Thousands of voters have missed out in the polls igniting angry leaders to call on Papua New Guinea Prime Minister James Marape and Electoral Commissioner Simon Sinai to explain the chaos.
As today is the last day of polling, thousands more are hoping their names will be on the Common Roll and that they will not miss out in exercising their rights to participate in a free and fair election.
New Ireland Governor Sir Julius Chan, East Sepik Governor Allan Bird and Abau MP Sir Puka Temu have joined a chorus of anger and dissent at the PNG Electoral Commission’s dismal failure to update the Common Roll in time for the PNG National General Elections 2022.
Sinai acknowledged last week that polling this week is being conducted using the 2017 Common Roll.
Strangely, many people who voted under that roll in 2017, have reported their names mysteriously missing this time around.
He said that missing names have been a common feature at every election and that “there is no such thing as a perfect roll,”
In a statement last night, PM Marape admitted the Common Roll was inadequate and apologised to all the people of Papua New Guinea who did not have their names in the Common Roll in the 2022 General Election.’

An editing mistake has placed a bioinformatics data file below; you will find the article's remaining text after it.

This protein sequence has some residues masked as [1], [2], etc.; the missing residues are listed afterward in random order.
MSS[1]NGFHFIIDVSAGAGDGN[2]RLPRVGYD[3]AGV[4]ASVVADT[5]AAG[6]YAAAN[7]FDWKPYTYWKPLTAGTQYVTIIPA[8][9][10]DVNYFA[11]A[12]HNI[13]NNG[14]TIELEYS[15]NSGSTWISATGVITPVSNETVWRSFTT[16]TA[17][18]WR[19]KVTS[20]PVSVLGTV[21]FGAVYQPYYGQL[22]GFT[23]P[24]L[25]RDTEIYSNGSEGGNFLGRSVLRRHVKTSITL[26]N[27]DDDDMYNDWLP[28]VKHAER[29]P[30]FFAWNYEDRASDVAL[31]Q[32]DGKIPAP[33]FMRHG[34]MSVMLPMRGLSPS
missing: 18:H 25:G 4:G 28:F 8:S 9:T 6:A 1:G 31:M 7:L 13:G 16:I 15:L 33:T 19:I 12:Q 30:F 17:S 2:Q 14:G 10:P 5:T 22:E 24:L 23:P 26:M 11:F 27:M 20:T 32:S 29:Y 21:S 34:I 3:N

He said: “We’ve advised the Electoral Commission that our people, so long as they are adults and have voted in 2017 or earlier, should be allowed their Section 50 right to vote for the candidate of their choice.
No-one should be turned away at the polls.
“The Common Roll was not adequately prepared, as I told the media on Monday, in my own village after I voted.
There was a drop of about 800 names from the Common Roll in my village.”
Complaints have been received throughout the country where voting started on Monday by voters including several leaders.
Irate leaders in the likes of Sir Julius, Bird, candidates and supporters throughout the country have aired their frustrations over the electoral roll mishap.
Sir Julius angry that plenty of his people have not voted as their names were not on the roll, called on the government to immediately hold Electoral Commissioner Simon Sinai accountable for this discrepancies.
He said Sinai should be held accountable for all the voters in New Ireland including the New Guinea Islands region, the Mamose and Southern who have not voted.
“It is tough when you don’t have resources to move around people to vote and it is frustrating to have people not find their names on the roll to vote,” he said.
Bird said that the provinces should now apply to the Supreme Court to remove the functions of Electoral roll updates from the Electoral Commission and take it to the provinces.
He said that the Electoral Commission was a massive failure in the country and appointing a new Electoral Commissioner would not fix anything.
He said this following report of voters in some districts of East Sepik Province being denied their democratic right to cast votes due to a shortage of ballot papers and those without names.